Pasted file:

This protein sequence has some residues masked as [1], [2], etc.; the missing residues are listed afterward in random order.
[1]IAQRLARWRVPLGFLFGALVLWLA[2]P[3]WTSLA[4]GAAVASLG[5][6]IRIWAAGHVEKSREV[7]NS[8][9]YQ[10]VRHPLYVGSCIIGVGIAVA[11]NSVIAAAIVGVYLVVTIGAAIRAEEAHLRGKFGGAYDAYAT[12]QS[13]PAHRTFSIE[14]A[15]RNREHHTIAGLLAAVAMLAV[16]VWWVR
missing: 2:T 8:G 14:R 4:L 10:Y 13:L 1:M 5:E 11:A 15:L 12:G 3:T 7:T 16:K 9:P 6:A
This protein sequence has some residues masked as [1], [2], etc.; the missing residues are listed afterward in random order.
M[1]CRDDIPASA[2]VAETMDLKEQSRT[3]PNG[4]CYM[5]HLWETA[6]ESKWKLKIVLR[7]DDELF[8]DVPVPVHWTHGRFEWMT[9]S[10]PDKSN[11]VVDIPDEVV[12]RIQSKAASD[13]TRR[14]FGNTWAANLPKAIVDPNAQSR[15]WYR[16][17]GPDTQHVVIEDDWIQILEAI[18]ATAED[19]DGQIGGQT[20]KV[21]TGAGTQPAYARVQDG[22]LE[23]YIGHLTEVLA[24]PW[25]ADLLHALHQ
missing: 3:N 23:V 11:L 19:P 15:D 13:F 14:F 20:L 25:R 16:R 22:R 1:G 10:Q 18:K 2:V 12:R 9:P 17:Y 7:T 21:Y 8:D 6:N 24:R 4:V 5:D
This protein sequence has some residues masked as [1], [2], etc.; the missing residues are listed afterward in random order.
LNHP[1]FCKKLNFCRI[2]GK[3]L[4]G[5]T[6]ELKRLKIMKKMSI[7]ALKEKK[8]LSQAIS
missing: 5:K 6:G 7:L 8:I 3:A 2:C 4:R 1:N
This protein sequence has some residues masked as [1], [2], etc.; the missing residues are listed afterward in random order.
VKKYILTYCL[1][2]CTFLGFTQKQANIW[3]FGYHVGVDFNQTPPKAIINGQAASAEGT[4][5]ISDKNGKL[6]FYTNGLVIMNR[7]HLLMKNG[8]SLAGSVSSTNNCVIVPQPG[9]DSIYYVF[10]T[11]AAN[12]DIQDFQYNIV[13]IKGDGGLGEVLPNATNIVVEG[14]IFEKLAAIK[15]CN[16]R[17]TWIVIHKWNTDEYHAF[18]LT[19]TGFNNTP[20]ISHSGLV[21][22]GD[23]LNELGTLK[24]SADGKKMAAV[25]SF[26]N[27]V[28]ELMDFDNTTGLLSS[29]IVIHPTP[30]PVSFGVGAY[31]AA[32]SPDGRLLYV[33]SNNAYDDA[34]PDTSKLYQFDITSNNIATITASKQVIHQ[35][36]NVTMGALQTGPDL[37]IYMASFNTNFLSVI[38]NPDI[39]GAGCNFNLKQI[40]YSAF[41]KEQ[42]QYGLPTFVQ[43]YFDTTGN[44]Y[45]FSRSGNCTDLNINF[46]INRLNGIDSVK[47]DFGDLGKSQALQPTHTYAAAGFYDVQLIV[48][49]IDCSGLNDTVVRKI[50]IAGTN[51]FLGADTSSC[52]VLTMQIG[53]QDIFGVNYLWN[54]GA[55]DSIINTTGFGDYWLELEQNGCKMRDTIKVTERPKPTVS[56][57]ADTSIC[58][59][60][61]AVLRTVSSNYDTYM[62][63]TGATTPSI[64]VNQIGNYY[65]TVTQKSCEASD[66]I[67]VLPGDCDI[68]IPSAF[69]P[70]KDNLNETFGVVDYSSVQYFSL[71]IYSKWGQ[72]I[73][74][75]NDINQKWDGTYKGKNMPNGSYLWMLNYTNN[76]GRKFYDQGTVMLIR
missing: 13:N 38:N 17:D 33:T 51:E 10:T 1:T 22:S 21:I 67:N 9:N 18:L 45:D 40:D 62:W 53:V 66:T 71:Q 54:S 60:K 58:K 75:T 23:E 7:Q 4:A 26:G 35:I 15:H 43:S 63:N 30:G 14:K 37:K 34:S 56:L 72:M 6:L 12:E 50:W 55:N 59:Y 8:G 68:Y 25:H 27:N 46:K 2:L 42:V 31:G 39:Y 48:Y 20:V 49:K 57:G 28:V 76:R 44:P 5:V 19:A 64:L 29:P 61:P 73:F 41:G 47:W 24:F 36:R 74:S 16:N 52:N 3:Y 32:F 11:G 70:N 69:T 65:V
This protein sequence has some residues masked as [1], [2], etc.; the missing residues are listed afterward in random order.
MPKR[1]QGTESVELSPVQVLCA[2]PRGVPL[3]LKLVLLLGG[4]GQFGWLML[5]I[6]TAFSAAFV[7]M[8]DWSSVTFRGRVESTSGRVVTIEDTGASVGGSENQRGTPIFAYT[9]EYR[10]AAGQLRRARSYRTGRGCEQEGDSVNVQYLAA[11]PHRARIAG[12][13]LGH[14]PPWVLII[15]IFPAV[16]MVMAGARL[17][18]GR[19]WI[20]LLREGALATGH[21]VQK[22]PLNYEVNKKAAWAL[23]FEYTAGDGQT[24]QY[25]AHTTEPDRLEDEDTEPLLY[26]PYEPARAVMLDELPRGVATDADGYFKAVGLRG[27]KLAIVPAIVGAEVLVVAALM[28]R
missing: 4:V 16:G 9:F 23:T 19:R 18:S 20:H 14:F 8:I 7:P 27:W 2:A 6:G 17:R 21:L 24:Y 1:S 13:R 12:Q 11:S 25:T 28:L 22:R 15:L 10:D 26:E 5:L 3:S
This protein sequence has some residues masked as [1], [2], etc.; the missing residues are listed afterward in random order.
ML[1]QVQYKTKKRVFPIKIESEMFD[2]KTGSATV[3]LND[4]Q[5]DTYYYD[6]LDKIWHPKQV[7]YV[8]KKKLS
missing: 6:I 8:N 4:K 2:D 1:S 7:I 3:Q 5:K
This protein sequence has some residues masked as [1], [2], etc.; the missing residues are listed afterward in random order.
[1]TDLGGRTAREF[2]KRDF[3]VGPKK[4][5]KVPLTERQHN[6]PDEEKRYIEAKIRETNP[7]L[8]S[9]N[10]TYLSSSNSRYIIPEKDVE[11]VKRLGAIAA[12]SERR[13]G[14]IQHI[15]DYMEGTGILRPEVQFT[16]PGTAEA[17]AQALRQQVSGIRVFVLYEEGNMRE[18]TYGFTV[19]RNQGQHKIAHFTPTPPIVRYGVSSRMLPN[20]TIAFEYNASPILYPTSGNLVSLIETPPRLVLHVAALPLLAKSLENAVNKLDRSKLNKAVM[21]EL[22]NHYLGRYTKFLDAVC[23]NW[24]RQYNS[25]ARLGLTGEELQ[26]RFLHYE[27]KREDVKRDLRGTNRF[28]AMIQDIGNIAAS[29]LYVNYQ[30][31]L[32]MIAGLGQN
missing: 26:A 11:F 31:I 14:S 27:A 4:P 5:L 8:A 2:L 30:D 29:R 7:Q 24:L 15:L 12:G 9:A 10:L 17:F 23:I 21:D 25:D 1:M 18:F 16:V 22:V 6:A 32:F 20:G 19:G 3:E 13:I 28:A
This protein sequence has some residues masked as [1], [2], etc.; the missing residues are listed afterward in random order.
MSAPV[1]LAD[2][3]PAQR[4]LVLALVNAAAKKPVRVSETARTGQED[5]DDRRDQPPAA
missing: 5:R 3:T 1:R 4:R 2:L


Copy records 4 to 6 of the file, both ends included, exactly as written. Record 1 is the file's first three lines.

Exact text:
This protein sequence has some residues masked as [1], [2], etc.; the missing residues are listed afterward in random order.
VKKYILTYCL[1][2]CTFLGFTQKQANIW[3]FGYHVGVDFNQTPPKAIINGQAASAEGT[4][5]ISDKNGKL[6]FYTNGLVIMNR[7]HLLMKNG[8]SLAGSVSSTNNCVIVPQPG[9]DSIYYVF[10]T[11]AAN[12]DIQDFQYNIV[13]IKGDGGLGEVLPNATNIVVEG[14]IFEKLAAIK[15]CN[16]R[17]TWIVIHKWNTDEYHAF[18]LT[19]TGFNNTP[20]ISHSGLV[21][22]GD[23]LNELGTLK[24]SADGKKMAAV[25]SF[26]N[27]V[28]ELMDFDNTTGLLSS[29]IVIHPTP[30]PVSFGVGAY[31]AA[32]SPDGRLLYV[33]SNNAYDDA[34]PDTSKLYQFDITSNNIATITASKQVIHQ[35][36]NVTMGALQTGPDL[37]IYMASFNTNFLSVI[38]NPDI[39]GAGCNFNLKQI[40]YSAF[41]KEQ[42]QYGLPTFVQ[43]YFDTTGN[44]Y[45]FSRSGNCTDLNINF[46]INRLNGIDSVK[47]DFGDLGKSQALQPTHTYAAAGFYDVQLIV[48][49]IDCSGLNDTVVRKI[50]IAGTN[51]FLGADTSSC[52]VLTMQIG[53]QDIFGVNYLWN[54]GA[55]DSIINTTGFGDYWLELEQNGCKMRDTIKVTERPKPTVS[56][57]ADTSIC[58][59][60][61]AVLRTVSSNYDTYM[62][63]TGATTPSI[64]VNQIGNYY[65]TVTQKSCEASD[66]I[67]VLPGDCDI[68]IPSAF[69]P[70]KDNLNETFGVVDYSSVQYFSL[71]IYSKWGQ[72]I[73][74][75]NDINQKWDGTYKGKNMPNGSYLWMLNYTNN[76]GRKFYDQGTVMLIR
missing: 13:N 38:N 17:D 33:T 51:E 10:T 1:T 22:S 21:I 67:N 9:N 18:L 45:D 40:D 62:W 53:V 66:T 71:Q 54:S 60:K 58:K 75:T 23:E 7:Q 4:A 26:G 35:I 15:H 43:S 63:N 30:G 14:K 37:K 34:S 56:L 72:M 6:L 12:E 50:W 55:N 59:Y 8:G 68:Y 25:H 27:N 46:K 2:L 42:V 31:G 39:Y 48:Y 20:V 49:K 57:G 28:V 76:R 44:P 5:V 19:A 64:L 29:P 61:P 73:F 41:G 47:W 24:F 36:R 74:S 16:N 52:N 3:Y 32:F 11:G 70:N 69:T 65:V
This protein sequence has some residues masked as [1], [2], etc.; the missing residues are listed afterward in random order.
MPKR[1]QGTESVELSPVQVLCA[2]PRGVPL[3]LKLVLLLGG[4]GQFGWLML[5]I[6]TAFSAAFV[7]M[8]DWSSVTFRGRVESTSGRVVTIEDTGASVGGSENQRGTPIFAYT[9]EYR[10]AAGQLRRARSYRTGRGCEQEGDSVNVQYLAA[11]PHRARIAG[12][13]LGH[14]PPWVLII[15]IFPAV[16]MVMAGARL[17][18]GR[19]WI[20]LLREGALATGH[21]VQK[22]PLNYEVNKKAAWAL[23]FEYTAGDGQT[24]QY[25]AHTTEPDRLEDEDTEPLLY[26]PYEPARAVMLDELPRGVATDADGYFKAVGLRG[27]KLAIVPAIVGAEVLVVAALM[28]R
missing: 4:V 16:G 9:F 23:T 19:R 18:S 20:H 14:F 8:I 7:P 27:W 2:A 6:G 17:R 21:L 24:Y 1:S 13:R 12:Q 11:S 25:T 28:L 22:R 15:L 10:D 26:E 5:L 3:S
This protein sequence has some residues masked as [1], [2], etc.; the missing residues are listed afterward in random order.
ML[1]QVQYKTKKRVFPIKIESEMFD[2]KTGSATV[3]LND[4]Q[5]DTYYYD[6]LDKIWHPKQV[7]YV[8]KKKLS
missing: 6:I 8:N 4:K 2:D 1:S 7:I 3:Q 5:K